Facebooktwitterpinterestlinkedinmail

The performance series Art of Élan has never relied on celebrity. Over eleven seasons, co-founders Kate Hatmaker and DeMarre McGill have built the series’ reputation on the savvy juxtaposition of worthy but little-known chamber music skillfully played by their colleagues from the San Diego music community.

But a little bit of celebrity every now and then can add a touch of élan to Art of . . . you know what I’m suggesting.

Kontras Quartet with Branford Marsalis (center) [photo (c.) Gary Payne]

Sunday, April 8, at the Music Box in Little Italy, Art of Élan presented saxophone legend Branford Marsalis with the Chicago-based Kontras Quartet. Their smart program of 20th-century and contemporary offerings—including the premiere of Dan Visconti’s “Beg, Borrow, or Steal” for string quartet and alto saxophone—was greeted with raucous approval by the Music Box crowd.

It would be easy to characterize Visconti’s style as an eclectic blend of jazz, traditional American folk, and classical style, but it is more sophisticated than that. Listening to two of his chamber works—Kontras played his single movement “Black Bend” immediately before the new, commissioned “Beg, Borrow, or Steal”—it appears that Visconti has taken the freedom in which jazz performers regularly indugle as they pass around solo improvisations and applied it to the more tightly controlled structures of classical chamber music.

In the second movement of “Beg, Borrow, or Steal,” for example, the alto saxophone opens with a subdued, lyrical theme with little or no vibrato and is soon joined by the cello pressing a more edgy, angular counter theme. After a time, the two violins begin a nervous, quiet flurry of high-pitched harmonics with no apparent thematic relationship to the lower voices, creating a sonic collage that is both intimate and orchestral.

With amazing speed and dexterity, Visconti changes mood, sharply contrasts tight clusters of thematic ideas, and unfolds inventive textures: his continuity is his drive and an enigmatic intention that relentlessly propels his music. Visconti’s essentially tonal harmonic language rarely strays outside those borders, but, like Bartók, he never falls into easily anticipated progressions. Although the three movements of “Beg, Borrow, or Steal” add up to just under 30 minutes of performance, for this listener the piece packed the punch of an entire Mahler Symphony.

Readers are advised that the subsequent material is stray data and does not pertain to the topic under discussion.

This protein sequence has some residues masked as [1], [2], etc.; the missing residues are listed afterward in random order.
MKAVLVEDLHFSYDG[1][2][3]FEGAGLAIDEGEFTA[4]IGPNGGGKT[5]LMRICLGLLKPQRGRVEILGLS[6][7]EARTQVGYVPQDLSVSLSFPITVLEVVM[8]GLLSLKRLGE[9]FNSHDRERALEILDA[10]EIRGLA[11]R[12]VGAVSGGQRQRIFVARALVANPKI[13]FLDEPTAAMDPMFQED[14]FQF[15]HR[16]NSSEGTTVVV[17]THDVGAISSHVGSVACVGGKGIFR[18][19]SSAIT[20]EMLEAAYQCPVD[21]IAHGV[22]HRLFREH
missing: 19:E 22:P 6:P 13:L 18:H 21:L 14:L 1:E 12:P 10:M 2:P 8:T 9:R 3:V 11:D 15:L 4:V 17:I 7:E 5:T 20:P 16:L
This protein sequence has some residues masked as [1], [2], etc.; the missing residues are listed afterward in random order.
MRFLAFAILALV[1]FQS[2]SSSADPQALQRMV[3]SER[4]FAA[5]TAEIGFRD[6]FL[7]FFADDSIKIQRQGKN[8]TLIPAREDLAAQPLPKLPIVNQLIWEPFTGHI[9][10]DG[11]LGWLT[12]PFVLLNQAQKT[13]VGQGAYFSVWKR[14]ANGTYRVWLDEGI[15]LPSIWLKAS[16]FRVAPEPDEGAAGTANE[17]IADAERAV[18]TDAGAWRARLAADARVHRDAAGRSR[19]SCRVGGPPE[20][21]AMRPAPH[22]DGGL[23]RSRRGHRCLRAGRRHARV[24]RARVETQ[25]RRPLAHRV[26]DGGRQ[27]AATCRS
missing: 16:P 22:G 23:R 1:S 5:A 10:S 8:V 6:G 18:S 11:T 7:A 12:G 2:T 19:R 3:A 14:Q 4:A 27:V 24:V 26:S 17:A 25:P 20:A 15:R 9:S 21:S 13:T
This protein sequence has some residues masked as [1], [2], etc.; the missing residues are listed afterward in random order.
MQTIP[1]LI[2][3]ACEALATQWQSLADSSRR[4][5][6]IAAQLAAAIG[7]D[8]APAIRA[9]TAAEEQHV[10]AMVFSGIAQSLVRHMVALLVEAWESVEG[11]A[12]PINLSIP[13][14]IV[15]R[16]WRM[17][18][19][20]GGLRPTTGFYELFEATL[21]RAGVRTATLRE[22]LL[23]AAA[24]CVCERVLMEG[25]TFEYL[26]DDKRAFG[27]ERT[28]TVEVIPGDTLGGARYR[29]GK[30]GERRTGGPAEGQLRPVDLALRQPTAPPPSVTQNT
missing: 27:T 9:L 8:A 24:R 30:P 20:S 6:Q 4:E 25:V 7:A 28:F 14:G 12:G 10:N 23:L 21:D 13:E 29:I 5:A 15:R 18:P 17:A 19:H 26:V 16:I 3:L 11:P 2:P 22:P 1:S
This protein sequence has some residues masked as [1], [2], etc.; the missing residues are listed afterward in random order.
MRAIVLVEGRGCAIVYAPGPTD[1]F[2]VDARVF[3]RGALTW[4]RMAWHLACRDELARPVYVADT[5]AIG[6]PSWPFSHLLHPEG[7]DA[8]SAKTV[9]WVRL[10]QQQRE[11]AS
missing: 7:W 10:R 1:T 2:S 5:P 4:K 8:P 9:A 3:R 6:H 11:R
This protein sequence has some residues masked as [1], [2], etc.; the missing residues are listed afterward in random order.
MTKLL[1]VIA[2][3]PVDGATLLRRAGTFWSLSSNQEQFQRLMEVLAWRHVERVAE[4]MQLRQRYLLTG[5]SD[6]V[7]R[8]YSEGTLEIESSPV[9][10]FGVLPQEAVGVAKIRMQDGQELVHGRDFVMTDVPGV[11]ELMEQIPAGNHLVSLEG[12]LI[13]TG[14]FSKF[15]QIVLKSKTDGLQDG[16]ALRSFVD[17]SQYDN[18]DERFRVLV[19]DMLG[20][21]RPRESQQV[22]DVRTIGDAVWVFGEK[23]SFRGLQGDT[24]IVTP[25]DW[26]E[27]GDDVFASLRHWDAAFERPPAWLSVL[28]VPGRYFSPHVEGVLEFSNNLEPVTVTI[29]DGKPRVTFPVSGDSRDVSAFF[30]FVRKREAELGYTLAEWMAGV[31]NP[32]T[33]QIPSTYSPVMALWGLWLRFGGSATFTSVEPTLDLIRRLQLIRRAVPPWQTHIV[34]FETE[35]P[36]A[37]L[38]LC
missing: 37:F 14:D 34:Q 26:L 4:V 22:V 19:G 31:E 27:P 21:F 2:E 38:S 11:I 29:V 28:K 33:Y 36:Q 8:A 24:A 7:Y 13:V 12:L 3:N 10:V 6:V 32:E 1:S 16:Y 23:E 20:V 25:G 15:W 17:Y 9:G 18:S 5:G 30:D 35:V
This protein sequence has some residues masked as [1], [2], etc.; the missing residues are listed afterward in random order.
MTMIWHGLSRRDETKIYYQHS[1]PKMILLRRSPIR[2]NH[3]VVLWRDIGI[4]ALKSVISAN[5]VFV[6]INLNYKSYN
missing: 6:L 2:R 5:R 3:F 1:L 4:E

The syncopated melodic shapes of Visconti’s 2003 “Black Bend” and its puckish pizzicato strumming in the lower strings suggested Visconti’s jazz affinities, but his opening slides and scrapes established his allegiance to avant-garde vocabulary. A haunting piece with a dark back story, “Black Bend” left me wanting more. Should Visconti wish to return to it, “Black Bend” could be the opening movement of a compelling string quartet.

Marsalis lent his mellow, polished saxophone prowess to one other work on the program, the opening movement of Adolf Busch’s Quintet for Alto Saxophone and String Quartet from 1932. One of those incredible polymaths from the last century, Aldof Busch was a noted violinist, orchestra conductor, composer, and festival impresario: as émigrés to the U.S. from Nazi-dominated Europe, he and Rudolph Serkin founded New England’s celebrated Marlboro Music Festival.

The structure and counterpoint of Busch’s Quintet proved impressive, with the saxophone weaving in and out of the string texture as an equal partner. A single movement struck me as adequate exposure to Busch’s compositional accomplishment, however. The term that came to mind while listening to this performance was Gebrauchsmusik, a word coined by that other noted German émigré composer Paul Hindemith: “useful music.”

Kontras opened the concert with Osvaldo Golijov’s brooding yet mysterious “Tenebrae” from 2000. The marvelously clear acoustics of the Music Box allowed us to enjoy fully the wide palette of colors and nuanced shadings that Kontras so ably employed in this work. Violins Dmitri Pogorelov and Francois Henkins, violist Ben Weber and cellist Jean Hatmaker comprise this stellar ensemble. Unlike most string quartets, each player displays a distinctly individual and appealing sonority, yet their ensemble makes a surprisingly strong and unified sound. May I suggest that Art of Élan bring Kontras to San Diego every season?

Two shorter works completed this generous program: Erwin Schulhoff’s Zingaresca from his Duo for Violin and Cello and Heitor Villa-Lobos’ “Jet Whistle.” Sisters Kate Hatmaker and Jean Hatmaker made the most of Schulhoff’s jovial, clever counterpoint, and flutist Rose Lombardo brought the requisite panache to the virtuoso flourishes that Villa-Lobos concocted for his clever etude. She was most ably assisted by Jean Hatmaker.

Art of Élan presented this concert at the Music Box in San Diego’s Little Italy on Sunday, April 8, 2018. The next concert presented by Art of Élan is scheduled for May 15, 2018, at the San Diego Museum of Art in San Diego’s Balboa Park.

 

Ken Herman

Ken Herman

Ken Herman, a classically trained pianist and organist, has covered music for the San Diego Union, the Los Angeles Times' San Diego Edition, and for sandiego.com. He has won numerous awards, including first place for Live Performance and Opera Reviews in the 2017, the 2018, and the 2019 Excellence in Journalism Awards competition held by the San Diego Press Club. A Chicago native, he came to San Diego to pursue a graduate degree and stayed.Read more…

More Posts - Facebook

Leave a Comment